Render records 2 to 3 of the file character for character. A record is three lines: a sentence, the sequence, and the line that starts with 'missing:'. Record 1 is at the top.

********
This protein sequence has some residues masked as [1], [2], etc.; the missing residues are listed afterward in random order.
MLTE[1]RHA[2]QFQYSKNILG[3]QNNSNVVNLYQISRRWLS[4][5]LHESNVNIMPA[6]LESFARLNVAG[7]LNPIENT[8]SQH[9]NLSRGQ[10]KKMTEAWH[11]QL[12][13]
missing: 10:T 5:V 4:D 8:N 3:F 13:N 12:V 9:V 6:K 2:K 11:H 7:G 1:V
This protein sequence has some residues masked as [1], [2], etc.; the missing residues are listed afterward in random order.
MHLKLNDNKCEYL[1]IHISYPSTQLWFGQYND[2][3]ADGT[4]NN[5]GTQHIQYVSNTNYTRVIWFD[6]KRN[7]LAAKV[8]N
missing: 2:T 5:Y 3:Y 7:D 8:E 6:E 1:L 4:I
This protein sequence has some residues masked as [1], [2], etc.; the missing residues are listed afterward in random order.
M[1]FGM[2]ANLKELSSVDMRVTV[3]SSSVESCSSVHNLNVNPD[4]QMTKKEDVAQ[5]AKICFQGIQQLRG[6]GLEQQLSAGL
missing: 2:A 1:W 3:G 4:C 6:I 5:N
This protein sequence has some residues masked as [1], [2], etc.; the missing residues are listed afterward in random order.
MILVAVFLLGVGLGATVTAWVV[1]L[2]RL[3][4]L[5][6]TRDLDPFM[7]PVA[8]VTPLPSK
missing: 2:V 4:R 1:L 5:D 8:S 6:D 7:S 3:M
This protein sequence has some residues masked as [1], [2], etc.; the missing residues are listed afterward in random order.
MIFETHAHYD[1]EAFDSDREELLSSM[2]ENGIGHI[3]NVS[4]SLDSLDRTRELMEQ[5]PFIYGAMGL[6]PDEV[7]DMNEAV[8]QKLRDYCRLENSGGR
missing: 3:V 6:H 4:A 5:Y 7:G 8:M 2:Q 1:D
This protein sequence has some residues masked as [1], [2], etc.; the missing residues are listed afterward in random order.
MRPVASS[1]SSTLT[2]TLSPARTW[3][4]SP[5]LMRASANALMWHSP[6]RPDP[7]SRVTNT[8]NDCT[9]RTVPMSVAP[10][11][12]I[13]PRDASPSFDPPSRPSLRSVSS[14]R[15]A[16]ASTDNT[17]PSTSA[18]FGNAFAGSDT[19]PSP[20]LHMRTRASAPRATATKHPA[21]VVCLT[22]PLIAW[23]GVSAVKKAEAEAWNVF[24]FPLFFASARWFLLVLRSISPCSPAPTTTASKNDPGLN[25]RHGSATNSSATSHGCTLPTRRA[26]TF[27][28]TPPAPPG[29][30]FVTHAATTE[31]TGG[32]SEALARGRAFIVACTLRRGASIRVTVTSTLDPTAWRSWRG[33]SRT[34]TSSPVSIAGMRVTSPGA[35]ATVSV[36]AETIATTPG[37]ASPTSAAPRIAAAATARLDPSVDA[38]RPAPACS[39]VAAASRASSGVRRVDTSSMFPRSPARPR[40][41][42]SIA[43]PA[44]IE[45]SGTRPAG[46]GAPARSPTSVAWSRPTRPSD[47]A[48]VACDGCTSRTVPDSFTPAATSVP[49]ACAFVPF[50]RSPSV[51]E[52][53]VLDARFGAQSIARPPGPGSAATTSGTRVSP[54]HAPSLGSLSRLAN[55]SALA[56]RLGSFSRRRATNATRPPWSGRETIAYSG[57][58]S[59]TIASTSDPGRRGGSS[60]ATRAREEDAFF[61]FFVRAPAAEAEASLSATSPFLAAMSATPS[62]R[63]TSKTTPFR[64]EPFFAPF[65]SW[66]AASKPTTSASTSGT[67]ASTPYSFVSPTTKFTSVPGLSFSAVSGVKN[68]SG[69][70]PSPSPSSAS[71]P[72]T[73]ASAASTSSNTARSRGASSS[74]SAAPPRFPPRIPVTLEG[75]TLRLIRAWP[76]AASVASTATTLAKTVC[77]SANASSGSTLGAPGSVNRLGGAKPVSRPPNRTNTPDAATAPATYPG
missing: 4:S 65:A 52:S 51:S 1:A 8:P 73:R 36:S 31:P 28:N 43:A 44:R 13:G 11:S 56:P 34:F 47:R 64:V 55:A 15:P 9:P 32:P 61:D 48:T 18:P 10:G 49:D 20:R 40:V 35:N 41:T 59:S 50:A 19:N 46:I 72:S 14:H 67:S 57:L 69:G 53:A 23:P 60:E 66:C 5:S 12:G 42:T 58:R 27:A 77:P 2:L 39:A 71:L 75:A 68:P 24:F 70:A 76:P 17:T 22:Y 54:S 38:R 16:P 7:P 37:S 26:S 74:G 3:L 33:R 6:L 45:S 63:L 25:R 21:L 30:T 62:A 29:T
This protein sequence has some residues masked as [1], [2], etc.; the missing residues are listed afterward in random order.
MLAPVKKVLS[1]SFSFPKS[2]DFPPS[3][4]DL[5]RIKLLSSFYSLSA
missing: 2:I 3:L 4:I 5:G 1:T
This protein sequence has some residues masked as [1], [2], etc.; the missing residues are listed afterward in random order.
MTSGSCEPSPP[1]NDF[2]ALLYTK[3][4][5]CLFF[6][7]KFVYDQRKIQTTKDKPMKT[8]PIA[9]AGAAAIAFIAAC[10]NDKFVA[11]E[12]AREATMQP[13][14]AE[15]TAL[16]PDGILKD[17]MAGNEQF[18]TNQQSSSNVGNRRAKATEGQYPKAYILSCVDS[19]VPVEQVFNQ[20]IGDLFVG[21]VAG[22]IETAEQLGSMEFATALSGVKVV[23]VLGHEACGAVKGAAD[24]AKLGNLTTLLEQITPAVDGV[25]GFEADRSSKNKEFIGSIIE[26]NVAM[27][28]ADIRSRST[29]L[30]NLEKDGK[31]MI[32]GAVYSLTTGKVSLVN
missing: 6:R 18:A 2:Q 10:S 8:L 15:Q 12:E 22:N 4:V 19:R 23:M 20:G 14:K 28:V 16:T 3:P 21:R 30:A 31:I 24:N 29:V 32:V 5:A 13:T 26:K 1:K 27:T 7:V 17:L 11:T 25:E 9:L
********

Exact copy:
This protein sequence has some residues masked as [1], [2], etc.; the missing residues are listed afterward in random order.
MHLKLNDNKCEYL[1]IHISYPSTQLWFGQYND[2][3]ADGT[4]NN[5]GTQHIQYVSNTNYTRVIWFD[6]KRN[7]LAAKV[8]N
missing: 2:T 5:Y 3:Y 7:D 8:E 6:E 1:L 4:I
This protein sequence has some residues masked as [1], [2], etc.; the missing residues are listed afterward in random order.
M[1]FGM[2]ANLKELSSVDMRVTV[3]SSSVESCSSVHNLNVNPD[4]QMTKKEDVAQ[5]AKICFQGIQQLRG[6]GLEQQLSAGL
missing: 2:A 1:W 3:G 4:C 6:I 5:N